Dexamphetamine is readily absorbed in the gastrointestinal tract and distributed into the brain and cerebrospinal fluid with a high concentration. Recent studies have revealed that oral administration of 5 mg tablet initiates the onset of action between 30 min to 2 h with a half-life of 12-13 h. In addition, the oral intake of 5-30 mg of dexamphetamine is associated with reduced appetite, increased arousal, elevation of mood, and improved concentration and self-confidence. It is not recommended to use dexamphetamine during breastfeeding. Since the long-term effect has not been examined in pediatric patients, it should be avoided in children under three years.
What are the Similarities Between Ritalin and Dexamphetamine?
- Ritalin and dexamphetamine are central nervous system (CNS) stimulants.
- They work by increasing neurotransmitters in the brain, particularly dopamine and norepinephrine.
- Both medications are approved for treating attention deficit hyperactivity disorder (ADHD) and narcolepsy.
- Both Ritalin and dexamphetamine have effectively reduced ADHD and narcolepsy symptoms in clinical studies.
- They exhibit common side effects, including increased heart rate, elevated blood pressure, decreased appetite, insomnia, nervousness, irritability, and gastrointestinal disturbances.
What is the Difference Between Ritalin and Dexamphetamine?
Ritalin and dexamphetamine are medications used to treat ADHD and narcolepsy. However, there is a significant difference between Ritalin and Dexamphetamine. Ritalin primarily blocks the dopamine and norepinephrine receptors to prevent the reuptake of dopamine and norepinephrine in the synaptic cleft. In contrast, dexamphetamine blocks the reuptake and reverses the effect of dopamine and norepinephrine receptors, and inhibits the vesicular monoamine transporter to increase dopamine and norepinephrine levels in the synaptic cleft. Additionally, dexamphetamine is comparatively cheap and prescribed as the first-line treatment for pediatric patients. Ritalin is recommended to take before meals; in contrast, no specificity is associated with dexamphetamine. Therefore, it is important to consult a healthcare professional to determine the most suitable medication for an individual’s needs.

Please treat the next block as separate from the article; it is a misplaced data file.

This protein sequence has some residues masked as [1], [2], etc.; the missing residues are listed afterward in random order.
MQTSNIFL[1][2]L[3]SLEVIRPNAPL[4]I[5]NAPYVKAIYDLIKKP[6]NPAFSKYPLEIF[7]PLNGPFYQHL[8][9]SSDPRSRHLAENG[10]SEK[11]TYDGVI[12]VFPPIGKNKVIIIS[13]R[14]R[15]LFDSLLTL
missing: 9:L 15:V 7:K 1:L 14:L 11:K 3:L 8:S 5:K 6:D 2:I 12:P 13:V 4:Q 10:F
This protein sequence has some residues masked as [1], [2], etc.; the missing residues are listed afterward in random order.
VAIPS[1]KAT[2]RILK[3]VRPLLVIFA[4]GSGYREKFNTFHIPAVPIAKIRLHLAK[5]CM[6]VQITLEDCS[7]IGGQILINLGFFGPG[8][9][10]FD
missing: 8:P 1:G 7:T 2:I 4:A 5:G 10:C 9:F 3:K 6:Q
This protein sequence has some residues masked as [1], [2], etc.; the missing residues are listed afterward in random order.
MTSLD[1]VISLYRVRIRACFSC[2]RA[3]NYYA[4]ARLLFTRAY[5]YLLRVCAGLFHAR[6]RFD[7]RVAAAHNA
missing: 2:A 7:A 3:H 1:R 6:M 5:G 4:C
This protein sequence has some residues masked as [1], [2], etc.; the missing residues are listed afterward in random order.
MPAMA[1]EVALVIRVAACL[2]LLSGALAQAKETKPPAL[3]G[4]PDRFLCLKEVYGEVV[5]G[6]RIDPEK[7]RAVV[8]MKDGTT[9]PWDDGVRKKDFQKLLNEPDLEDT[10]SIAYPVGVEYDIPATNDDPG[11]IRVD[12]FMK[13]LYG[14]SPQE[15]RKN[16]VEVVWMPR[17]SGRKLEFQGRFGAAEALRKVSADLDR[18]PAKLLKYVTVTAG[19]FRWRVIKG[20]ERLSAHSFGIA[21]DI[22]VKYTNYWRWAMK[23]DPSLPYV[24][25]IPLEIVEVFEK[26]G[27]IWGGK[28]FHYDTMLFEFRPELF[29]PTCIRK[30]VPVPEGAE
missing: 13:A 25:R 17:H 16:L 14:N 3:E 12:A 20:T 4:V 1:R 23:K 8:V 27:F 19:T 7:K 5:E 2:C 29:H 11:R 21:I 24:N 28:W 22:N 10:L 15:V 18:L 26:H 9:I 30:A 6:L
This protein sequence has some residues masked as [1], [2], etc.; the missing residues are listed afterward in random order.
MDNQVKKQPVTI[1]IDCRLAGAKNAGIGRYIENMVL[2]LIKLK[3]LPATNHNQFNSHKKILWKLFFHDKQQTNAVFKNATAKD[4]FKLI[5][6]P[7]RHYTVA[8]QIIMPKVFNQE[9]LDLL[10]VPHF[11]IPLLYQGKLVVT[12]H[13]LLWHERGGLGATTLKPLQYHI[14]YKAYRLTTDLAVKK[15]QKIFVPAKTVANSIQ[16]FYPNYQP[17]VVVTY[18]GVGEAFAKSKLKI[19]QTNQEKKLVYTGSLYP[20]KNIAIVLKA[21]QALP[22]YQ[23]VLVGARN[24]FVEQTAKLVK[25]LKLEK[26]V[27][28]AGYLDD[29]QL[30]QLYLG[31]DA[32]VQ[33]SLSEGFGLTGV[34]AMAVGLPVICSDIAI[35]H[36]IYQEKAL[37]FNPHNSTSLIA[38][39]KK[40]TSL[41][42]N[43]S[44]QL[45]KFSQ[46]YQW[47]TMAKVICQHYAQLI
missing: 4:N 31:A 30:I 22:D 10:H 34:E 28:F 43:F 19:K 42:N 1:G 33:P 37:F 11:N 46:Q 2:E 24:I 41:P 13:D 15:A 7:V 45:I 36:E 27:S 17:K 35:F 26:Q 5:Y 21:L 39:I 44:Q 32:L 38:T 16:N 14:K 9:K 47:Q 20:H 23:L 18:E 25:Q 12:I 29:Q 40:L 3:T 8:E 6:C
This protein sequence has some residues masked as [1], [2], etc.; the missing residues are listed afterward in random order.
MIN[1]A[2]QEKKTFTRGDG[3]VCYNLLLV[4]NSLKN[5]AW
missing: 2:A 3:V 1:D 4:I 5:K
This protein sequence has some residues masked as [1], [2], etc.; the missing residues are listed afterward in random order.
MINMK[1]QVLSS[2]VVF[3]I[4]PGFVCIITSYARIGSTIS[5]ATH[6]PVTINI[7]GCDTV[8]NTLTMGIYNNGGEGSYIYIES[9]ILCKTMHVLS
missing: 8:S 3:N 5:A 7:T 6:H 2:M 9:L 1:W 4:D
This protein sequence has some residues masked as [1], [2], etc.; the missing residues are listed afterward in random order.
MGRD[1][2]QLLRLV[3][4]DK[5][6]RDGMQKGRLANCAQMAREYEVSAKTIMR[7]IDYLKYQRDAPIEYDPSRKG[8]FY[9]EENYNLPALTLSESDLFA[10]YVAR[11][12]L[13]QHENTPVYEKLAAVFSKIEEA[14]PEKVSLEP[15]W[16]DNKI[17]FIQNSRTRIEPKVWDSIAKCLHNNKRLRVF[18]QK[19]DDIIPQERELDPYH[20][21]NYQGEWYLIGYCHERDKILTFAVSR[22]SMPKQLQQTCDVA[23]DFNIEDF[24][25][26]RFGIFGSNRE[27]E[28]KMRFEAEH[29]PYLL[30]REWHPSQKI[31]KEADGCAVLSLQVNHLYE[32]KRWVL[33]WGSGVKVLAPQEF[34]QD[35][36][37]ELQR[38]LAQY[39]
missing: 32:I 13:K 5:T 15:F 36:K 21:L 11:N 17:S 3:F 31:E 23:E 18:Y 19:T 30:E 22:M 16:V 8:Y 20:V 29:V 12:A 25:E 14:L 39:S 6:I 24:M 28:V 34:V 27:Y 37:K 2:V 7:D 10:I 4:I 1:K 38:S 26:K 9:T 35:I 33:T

Below is a summary of the difference between Ritalin and Dexamphetamine in tabular form for side-by-side comparison.
Summary – Ritalin vs. Dexamphetamine
Ritalin and dexamphetamine are both medications used to treat attention deficit hyperactivity disorder (ADHD) and narcolepsy. While both drugs are CNS stimulants and increase the levels of dopamine and norepinephrine in the brain, there is a key difference between Ritalin and Dexamphetamine. Ritalin primarily blocks the reuptake of dopamine and norepinephrine, while dexamphetamine blocks reuptake and reverses the effect of the dopamine and norepinephrine transporters and competitively inhibits the vesicular monoamine transporter. Additionally, dexamphetamine is comparatively cheap and prescribed as the first-line treatment for pediatric patients. Other differences include food recommendations. It is important to consult a healthcare professional to determine the most suitable medication for an individual’s needs.
1. Efron, Daryl, et al. “Methylphenidate versus Dexamphetamine in Children with Attention Deficit Hyperactivity Disorder: A Double-Blind, Crossover Trial.” Pediatrics, vol. 100, no. 6, 1997.
2. McCreary, Andrew C., et al. “Psychostimulants.” International Review of Neurobiology, 2015, pp. 41–83.
1. “Methylphenidate-2D-skeletal” By Original: Unknown Vector: Jesin – Own work assumed (based on copyright claims). (Public Domain) via Commons Wikimedia
2. “D-amphetamine” By Ring0 – Own work (Public Domain) via Commons Wikimedia